A witness driving near Mill Swamp Road in Smithfield on March 13 reported that she saw an individual appear to run over a bald eagle with a red ATV, according to the statement of facts filed in the Eastern District of Virginia. The witness said she saw the individual drive in a circle and run over the eagle at least three to four times before he dragged it into the woods.
During an investigation, police officers from the Virginia Department of Game and Inland Fisheries learned that Thacker owned and was driving a red ATV that day, according to court documents. Thacker admitted to shooting and killing the bald eagle and led the officers to the location where he dragged the eagle.
Thacker told police that he felt the need to protect his property from the eagle since it had been killing small game and taking fish from the pond, the court documents state.
He also told police that he tried to scare the eagle off with warning shot, but it did not leave. He admitted to investigators to first using a .22 caliber rifle to shoot the eagle and then using a pistol to "finish the eagle off," but denied running it over with the ATV, according to the statement of facts.
In an interview with agents from the United States Fish and Wildlife Service several days after the eagle was killed, Thacker expressed that "too much emphasis is placed on bald eagle protection because the birds are a menace," court documents state. The USFWS seized the firearms used to kill the eagle.
After a necropsy was performed on the eagle, officers determined that the adult male eagle was in good nutritional condition and found remnants from a .22 caliber projectile inside of it, according to the statement of facts. The medical examiner speculated that the gunshot wounds would not have been immediately fatal to the eagle and determined that the immediate cause of death was blunt force trauma to the head resulting in a fractured skull and associated hemorrhage.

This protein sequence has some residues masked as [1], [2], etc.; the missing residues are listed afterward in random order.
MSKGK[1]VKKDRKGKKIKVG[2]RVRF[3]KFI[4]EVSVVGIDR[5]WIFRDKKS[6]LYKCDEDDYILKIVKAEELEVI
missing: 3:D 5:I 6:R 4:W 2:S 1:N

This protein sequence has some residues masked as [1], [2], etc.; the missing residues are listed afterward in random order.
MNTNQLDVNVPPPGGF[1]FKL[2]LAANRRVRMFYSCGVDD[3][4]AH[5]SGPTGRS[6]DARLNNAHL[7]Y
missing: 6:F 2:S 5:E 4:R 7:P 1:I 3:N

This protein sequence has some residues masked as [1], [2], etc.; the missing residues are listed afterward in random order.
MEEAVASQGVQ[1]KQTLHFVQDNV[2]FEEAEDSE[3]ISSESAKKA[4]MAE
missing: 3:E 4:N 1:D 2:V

"The medical examiner found no evidence that Thacker used a pistol to kill the bird as he had claimed," the court document states.
Although Thacker "intially was not truthful in regards to how he killed the eagle," he fully admitted to shooting the bird and running it over with his ATV in the court documents filed today, Joshua Stueve, director of communications for the Easter District of Virginia, told ABC News via email.
According to the plea agreement, Thacker must forfeit all assets involved in the offense, including the .22 caliber rifle. Since Thacker jointly owns the Yamaha Big Bear all-terrain with his sister, he has agreed to forfeit a sum of $960.
The pistol seized from Thacker was determined to not be "part of the criminal conduct in this case" and will be returned to Thacker, the plea agreement states.
Thacker's defense attorney, Robert Rigney, did not immediately respond to ABC News' request for comment. Thacker will be sentenced on Oct. 23.
ABC News' Jack Date contributed to this report.